Fed moves to hike interest rates are leading to a liquidity evaporation—enough so that Morgan Stanley is defying the rest of Wall Street to call a true bear market, warning that the sell-off we’re seeing now won’t be just a blip in the bull run.
As things stand right now, the Dow’s downward slide over the past month should be giving the bulls food for thought. It’s lost 7 percent this month:
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And so should the S&P 500’s:
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This morning, things might be looking a bit better: Tuesday trading has seen the S&P 500 gain some 0.3 percent with consumer staples and utilities stocks giving it a boost to drag the index out of correction mode. The Dow also gained 150 points, largely because of some outperformers with earnings reports: Goldman Sachs, Boeing and McDonald’s. And while FANG stocks are on a losing streak, even the Nasdaq Composite pared some losses with strong showings by Comcast and Intel. Related: Saudi Stocks Plummet As Foreign Investors Bail
But the Dow’s loss of 900 points Monday should be a warning sign.
"The rolling bear market continues to make progress and there is growing evidence that it is morphing into a proper cyclical bear market in the context of a secular bull," wrote Michael Wilson, the bank's chief equity strategist, as reported by CNBC. "We think the evidence is building and the message from Mr. Market is clear: the consensus outlook for earnings growth is too rosy next year."
And Morgan analysts are placing the blame on liquidity thanks to the Fed, which has hiked interest rates three times this year and is widely anticipated to go for another hike in December.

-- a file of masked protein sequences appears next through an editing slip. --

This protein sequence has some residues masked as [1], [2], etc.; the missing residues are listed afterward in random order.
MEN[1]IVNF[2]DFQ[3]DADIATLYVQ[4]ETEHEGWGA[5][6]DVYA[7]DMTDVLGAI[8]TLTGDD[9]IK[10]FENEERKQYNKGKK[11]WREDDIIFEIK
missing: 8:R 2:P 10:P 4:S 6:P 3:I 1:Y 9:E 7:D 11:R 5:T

"The markets seem to agree and have been quietly revolting all year," Wilson said. "We don't think the revolts will stop until central banks pause or at least signal they are concerned. With the Fed having to respond to still strong economic data and the desire to remain apolitical, we think it could take another 200 S&P points making 2450 a reasonable downside target to consider."
This is decidedly contrary to how Goldman Sachs views the market right now. Goldman analysts see the October sell-off as presenting an attractive buying opportunity.
From the Goldman perspective, the sell-off will be short-lived and a rebound is in order thanks to share buybacks.
"The recent sell-off has priced too sharp of a near-term growth slowdown," David Kostin, Goldman's chief U.S. equity strategist, said in a note to clients, CNBC reported. "We expect continued economic and earnings growth will support a rebound in the S&P 500."
Goldman is forecasting $1 trillion in total repurchases this year, and has an S&P 500 price target of 2,850.
While a rebound-based-on-buybacks theory is the Wall Street consensus, Morgan Stanley thinks the Fed is the key to market direction right now. And its analysts may end up being vindicated come December, if the Fed goes for another rate hike in the face of mounting criticism of such from Trump.
By David Craggen for Safehaven.com
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